'No evidence' high street child allergy tests work

Parents of children with suspected food allergies are warned today to avoid high street tests and diagnostic services advertised online which have "no value", according to experts.

Patients can run up bills of hundreds of pounds for commercial allergy tests, including hair analysis, kinesiology and the "Vega" test, which uses a machine to measure electrical impulses passing through the body.

However, guidance from the National Institute for Clinical Excellence (Nice) says there is "very little evidence to show that these tests work" and they are "not recommended". Food allergies among children have seen a dramatic rise with a six-fold increase in hospital admissions in the past 20 years. Six to 8 per cent of children under three are affected, a big leap since the 1990s which remains unexplained.

The Nice guidelines urge wider testing for allergies by GPs while warning parents of the dangers of unproven tests sold by alternative practitioners.

Adam Fox, a consultant paediatric allergist at St Thomas's Hospital, London, and a member of the Nice panel, said: "A whole plethora of alternative testing services has grown up because NHS provision was not great.

"A 2006 survey of patients in our clinic showed 40 per cent had sought complementary diagnosis or treatment. A lot of these outfits advertise a screening test which only costs a few quid in the first instance, but if you test positive – and I suspect most do – you are then offered more tests to establish what it is you are allergic to. They range from the pseudo-scientific to the eclectic and they are completely unregulated.

"The problem was people went to their GP who was sometimes dismissive or didn't know what to do. These guidelines now give GPs an evidence base on what to do."

Allergic reactions to food can be severe and affect the skin, the lungs or the gut. Eating a peanut, for example, can trigger a sudden onset of wheezing. In other cases the reaction may be delayed, such as when eczema is made worse by drinking cow's milk. Treatment is either by avoiding the trigger food, or going through a process of desensitisation where tiny amounts are introduced gradually into the diet to build up tolerance.

Tests show that 6 to 8 per cent of children under three have a genuine food allergy, but up to a third of parents in surveys think their children are allergic. The most common foods to which children are allergic are cow's milk, fish and shellfish, hen's eggs, nuts, wheat, soy and kiwi fruit.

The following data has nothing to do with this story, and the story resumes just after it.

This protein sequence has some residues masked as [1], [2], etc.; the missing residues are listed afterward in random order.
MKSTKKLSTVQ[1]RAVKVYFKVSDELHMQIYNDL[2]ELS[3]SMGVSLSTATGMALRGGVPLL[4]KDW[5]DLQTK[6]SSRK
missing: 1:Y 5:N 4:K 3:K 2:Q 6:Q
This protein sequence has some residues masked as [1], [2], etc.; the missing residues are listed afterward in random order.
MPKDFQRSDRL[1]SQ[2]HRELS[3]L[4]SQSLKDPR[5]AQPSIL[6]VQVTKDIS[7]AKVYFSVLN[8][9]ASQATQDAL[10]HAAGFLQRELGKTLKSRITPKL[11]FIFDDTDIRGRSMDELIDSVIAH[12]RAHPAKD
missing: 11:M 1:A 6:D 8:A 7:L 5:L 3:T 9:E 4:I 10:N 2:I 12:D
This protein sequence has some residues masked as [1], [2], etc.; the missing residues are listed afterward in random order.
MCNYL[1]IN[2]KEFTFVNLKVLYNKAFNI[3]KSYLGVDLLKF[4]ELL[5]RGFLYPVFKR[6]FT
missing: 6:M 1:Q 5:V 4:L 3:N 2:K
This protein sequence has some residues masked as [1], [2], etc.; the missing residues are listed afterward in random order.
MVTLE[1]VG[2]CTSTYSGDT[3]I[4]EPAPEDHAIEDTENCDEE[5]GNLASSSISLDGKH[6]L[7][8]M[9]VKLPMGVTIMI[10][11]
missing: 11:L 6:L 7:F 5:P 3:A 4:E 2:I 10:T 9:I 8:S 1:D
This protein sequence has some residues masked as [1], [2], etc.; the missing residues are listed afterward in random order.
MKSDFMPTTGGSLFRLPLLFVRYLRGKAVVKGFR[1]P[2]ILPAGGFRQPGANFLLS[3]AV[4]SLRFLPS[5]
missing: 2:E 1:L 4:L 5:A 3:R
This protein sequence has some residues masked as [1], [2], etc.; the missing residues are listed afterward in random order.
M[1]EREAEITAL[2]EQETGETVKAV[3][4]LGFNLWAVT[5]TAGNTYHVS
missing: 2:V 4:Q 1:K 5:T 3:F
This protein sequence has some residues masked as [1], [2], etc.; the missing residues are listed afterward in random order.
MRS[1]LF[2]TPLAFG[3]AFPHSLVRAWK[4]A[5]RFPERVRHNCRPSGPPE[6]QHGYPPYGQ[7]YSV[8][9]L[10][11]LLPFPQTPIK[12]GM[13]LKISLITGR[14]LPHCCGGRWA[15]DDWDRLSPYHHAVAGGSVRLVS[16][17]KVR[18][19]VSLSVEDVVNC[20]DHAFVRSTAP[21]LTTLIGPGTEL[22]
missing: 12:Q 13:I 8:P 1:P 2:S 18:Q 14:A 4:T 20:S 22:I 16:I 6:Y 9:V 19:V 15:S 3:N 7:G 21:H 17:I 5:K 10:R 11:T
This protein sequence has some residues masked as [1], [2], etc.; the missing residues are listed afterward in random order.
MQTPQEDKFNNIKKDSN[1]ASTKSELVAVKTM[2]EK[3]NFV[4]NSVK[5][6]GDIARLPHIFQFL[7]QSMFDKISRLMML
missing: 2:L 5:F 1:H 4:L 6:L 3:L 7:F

There are several theories to explain the rise in allergies, but none has been proved. They include homes that are too clean, leaving children's immune systems unexposed to bugs (the "hygiene hypothesis"); a lack of vitamin D from the sun, poorer diets, increasing use of paracetamol (usually in Calpol), and delayed weaning (the introduction of solid foods).

Case study: 'He was fine until I started weaning him'

William Farrow, 2

Days after he was born on 5 December 2008, William Farrow came out in a rash. His mother Katherine, 38, didn't know it then but he had a severe allergy to the formula milk with which she was topping up her breast-feeding. "He was covered in eczema, very unhappy and constantly crying. After a week he became listless – he just lay there."

She took him to the GP who sent them straight to Queen's Hospital in Romford, Essex. William was kept in for a week with a suspected virus. After being discharged, Katherine breast-fed him exclusively and the problem disappeared. "He was fine for four months until I started weaning him on to baby rice. He wolfed it down and then vomited, and where the vomit landed his skin bubbled up and started coming off. It was then we realised he must have an allergy."

William was referred to a paediatrician and after a battery of tests was found to be severely allergic to milk, wheat, gluten, soya and eggs. With support from Allergy UK, Katherine was helped to exclude these from his diet. But things got worse. At the age of eight months he went into anaphylactic shock: his eyes and face swelled, he had difficulty breathing and had to be taken to hospital. He had been playing with a toy handled by a toddler who had just eaten eggs.

"They gave him an adrenalin injection as well as steroids and Piriton [an antihistamine] and he was kept in overnight. Now I carry an EpiPen [adrenalin injection] everywhere. It is possible he will grow out of it. That is what we are hoping," she said.

Jeremy Laurance

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